(I’ve been dealing with some serious issues these past few weeks, so my posting has suffered. My apologies to both my colleagues and the readership. The following state of affairs has been something I’ve wanted to chime in on for some time. It may be a bit dated, but no less relevant.)
If I took fifty black buttons and fifty white buttons and tossed them up in the air, some of each color would most likely end up in clusters on the floor.
That seems to have happened with the recent ethics charges concerning black lawmakers.
Never mind that, in the same time, comparable white lawmakers haven’t been cited for violations. That’s just irrelevant. Or so it would seem.
For whatever reasons, a cluster of black members of congress have allegedly violated house ethics rules at a coincidental time, and it doesn’t look good for them, or their party.
Their black colleague’s reactions to these charges don’t exactly scream “Drain the swamp,” either.
“There’s a “dual standard, one for most members and one for African-Americans,” said one member of the Congressional Black Caucus, speaking on the condition of anonymity.”
This person claims this with a straight face, even as the first black President sits in the White House, and both houses of congress are controlled by Democrats.
Come on, Mr./Mrs. Anonymous blowhard: Man-up, take the skirt off, and use your actual name.
At least try to come up with some reasoning that fits the times. One which doesn’t produce an eye-roll everytime you trot out that type of racist accusation.
“A lot of people have been raising concerns [about the OCE], and I support them,” House Majority Whip Jim Clyburn (D-S.C.) told The Hill in October. “At some point in the not-so-distant future, these concerns will have to be addressed.”
There. That’s more like it.
Yes, Mr. Clyburn. It is a gigantic cosmic political conspiracy against black lawmakers, especially during a time when your party has had majority rule in both houses since 2007.
The irony is these obvious racial insinuations belch up from a group that, by its very nature, is built on race itself. BLACKS ONLY! They seem to have decided that no matter the actions committed by their members, the color of their skin supercedes or nullifies the possible validity of their crimes.
Recently, Representatives Maxine Waters, Charlie Rangel, and Gregory Meeks have been the stand out players in this unraveling situation.
Another black lawmaker, Rep. Gregory Meeks (D-N.Y.) — a close Rangel confidant — has been caught up in an ongoing Justice Department criminal probe involving some of Queens’s most powerful politicians. Meeks has denied any wrongdoing, and, like Rangel, blamed his problems on the National Legal and Policy Center, a conservative watchdog group.
Sen. Roland Burris (D-Ill.), the only African-American in the Senate, was admonished by the Senate Ethics Committee last November for “incorrect, inconsistent, misleading or incomplete information” over his appointment by Blagojevich to Obama’s seat.
Put the fact that they are black aside. They are DEMOCRATS, and so is the congressional majority, who, I’m sure, are thrilled to be investigating their own party members leading to an upcoming midterm election.
It’s not as though comparable white members of congress have escaped the “bi-partisan” eye of the Office of Congressional or Senatorial Ethics.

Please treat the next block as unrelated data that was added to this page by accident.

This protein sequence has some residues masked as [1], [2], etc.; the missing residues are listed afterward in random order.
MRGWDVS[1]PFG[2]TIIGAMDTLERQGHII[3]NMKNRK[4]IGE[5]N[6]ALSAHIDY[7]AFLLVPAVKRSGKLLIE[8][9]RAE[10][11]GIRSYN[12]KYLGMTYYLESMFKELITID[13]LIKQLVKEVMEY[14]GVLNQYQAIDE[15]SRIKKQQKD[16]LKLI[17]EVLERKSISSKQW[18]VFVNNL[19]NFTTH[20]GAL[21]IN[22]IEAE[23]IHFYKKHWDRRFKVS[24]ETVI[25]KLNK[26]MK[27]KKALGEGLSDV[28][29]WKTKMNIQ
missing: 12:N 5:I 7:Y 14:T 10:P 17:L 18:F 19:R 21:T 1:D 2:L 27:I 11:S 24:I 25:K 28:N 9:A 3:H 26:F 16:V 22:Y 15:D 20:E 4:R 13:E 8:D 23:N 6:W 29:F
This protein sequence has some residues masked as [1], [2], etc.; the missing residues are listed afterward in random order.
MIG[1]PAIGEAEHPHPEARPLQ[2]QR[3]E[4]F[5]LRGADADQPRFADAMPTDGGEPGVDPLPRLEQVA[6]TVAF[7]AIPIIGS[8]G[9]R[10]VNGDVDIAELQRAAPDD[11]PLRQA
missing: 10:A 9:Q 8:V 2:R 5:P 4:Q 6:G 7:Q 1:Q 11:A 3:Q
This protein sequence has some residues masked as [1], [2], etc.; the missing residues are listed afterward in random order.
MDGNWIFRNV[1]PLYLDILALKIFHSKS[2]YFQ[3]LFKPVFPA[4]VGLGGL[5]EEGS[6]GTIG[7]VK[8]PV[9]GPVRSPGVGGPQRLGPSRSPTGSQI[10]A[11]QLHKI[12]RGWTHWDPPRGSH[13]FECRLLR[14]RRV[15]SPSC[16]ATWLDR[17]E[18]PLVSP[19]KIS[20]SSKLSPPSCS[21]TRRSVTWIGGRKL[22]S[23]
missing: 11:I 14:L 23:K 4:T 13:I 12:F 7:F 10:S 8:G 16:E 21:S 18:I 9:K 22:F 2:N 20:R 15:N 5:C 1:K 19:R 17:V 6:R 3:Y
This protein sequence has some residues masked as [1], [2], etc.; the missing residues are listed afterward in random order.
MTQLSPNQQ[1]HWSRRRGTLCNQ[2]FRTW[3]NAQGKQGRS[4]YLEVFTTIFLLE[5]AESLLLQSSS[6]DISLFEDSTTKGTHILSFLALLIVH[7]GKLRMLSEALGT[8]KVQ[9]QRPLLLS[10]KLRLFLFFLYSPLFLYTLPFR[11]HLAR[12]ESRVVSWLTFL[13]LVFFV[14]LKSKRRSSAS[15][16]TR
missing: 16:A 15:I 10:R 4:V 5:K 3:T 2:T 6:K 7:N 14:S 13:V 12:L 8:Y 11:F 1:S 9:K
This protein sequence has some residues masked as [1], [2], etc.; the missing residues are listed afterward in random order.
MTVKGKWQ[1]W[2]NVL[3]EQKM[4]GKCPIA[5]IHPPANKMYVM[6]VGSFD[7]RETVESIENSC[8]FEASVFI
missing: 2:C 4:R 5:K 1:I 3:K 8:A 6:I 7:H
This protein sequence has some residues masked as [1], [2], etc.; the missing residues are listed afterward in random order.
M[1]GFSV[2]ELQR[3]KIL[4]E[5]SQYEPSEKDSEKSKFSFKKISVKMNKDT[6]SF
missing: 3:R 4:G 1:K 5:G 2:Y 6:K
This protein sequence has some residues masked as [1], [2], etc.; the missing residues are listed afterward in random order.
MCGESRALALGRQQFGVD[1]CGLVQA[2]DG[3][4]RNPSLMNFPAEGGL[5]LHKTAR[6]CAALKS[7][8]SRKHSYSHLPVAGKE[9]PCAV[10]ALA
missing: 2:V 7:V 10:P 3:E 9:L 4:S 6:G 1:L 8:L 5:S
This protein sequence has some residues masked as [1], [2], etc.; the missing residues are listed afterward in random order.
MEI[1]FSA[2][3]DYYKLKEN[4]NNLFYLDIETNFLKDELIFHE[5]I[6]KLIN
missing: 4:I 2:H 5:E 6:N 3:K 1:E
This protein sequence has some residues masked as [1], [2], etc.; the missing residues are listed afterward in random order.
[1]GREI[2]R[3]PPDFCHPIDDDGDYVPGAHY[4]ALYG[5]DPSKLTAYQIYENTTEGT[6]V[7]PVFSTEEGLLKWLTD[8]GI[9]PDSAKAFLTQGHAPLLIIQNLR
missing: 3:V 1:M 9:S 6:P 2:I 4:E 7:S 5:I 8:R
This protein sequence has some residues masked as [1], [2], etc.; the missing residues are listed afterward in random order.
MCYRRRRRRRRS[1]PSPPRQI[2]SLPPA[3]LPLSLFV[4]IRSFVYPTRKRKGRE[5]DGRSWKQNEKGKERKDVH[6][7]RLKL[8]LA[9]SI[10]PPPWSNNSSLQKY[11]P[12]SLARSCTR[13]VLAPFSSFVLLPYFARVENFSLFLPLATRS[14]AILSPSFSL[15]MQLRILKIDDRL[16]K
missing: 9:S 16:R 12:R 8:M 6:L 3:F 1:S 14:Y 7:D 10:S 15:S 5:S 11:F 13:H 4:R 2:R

Take, for example, Nevada Sen. David Ensign, who has been skinned, not for misappropriation of funds, not for steering bailout money to a bank which could be of financial benefit to him, but for having an extra-marital affair.
Same with Louisiana Senator David Vitter.
How about Alaska Senator Ted Stevens who, despite being accused of ethics charges for various “gifting,” narrowly lost re-election. This all had an impact on the race leading up to the election, and was a permanent topic of discussion on the Sunday talk circuits. It was found, however, that after he lost the election by just over 3,000 votes, the judge investigating decided to “set aside the verdict and throw out the indictment, based on what he called the worst case of prosecutorial misconduct he’d ever seen.”
How nice. How convenient.
Republican Rep. Pete Visclosky is being investigated for some illegal lobbying firm he was involved with.
“Two other white lawmakers, Reps. Eric Massa (D-Bellvue.) and Mark Souder (R-Ind.), resigned this year under ethical clouds. Massa left Congress after POLITICO reported he was under investigation by the ethics committee for sexually harassing male staffers, while Sounder quickly departed after admitting a long-running extra-martial affair with a part-time aide. The findings from the Massa investigation have yet to be released by the ethics panel, although he is no longer within its jurisdiction.
OK. Massa is a nut.
Newt Gingrich was also the target of the Ethics committee, for having an extra-marital affair, which eventually helped lead to his loss of the House Speakership.
Any member of an elected office, no matter their race or party, if found guilty, should suffer the consequences.
Despite the insistence of the Congressional Black Caucus, being black does not automatically make you a target.
And it certainly doesn’t give you a pass to engage in such suspect activities. When you get called to the carpet for them, whipping out the race card to discredit whatever it is you’re accused of, proven yet or not, does not somehow make you immune.
It does, however, make you sound like an idiot who wields it like a tool of intimidation to deflect legitimate scrutiny.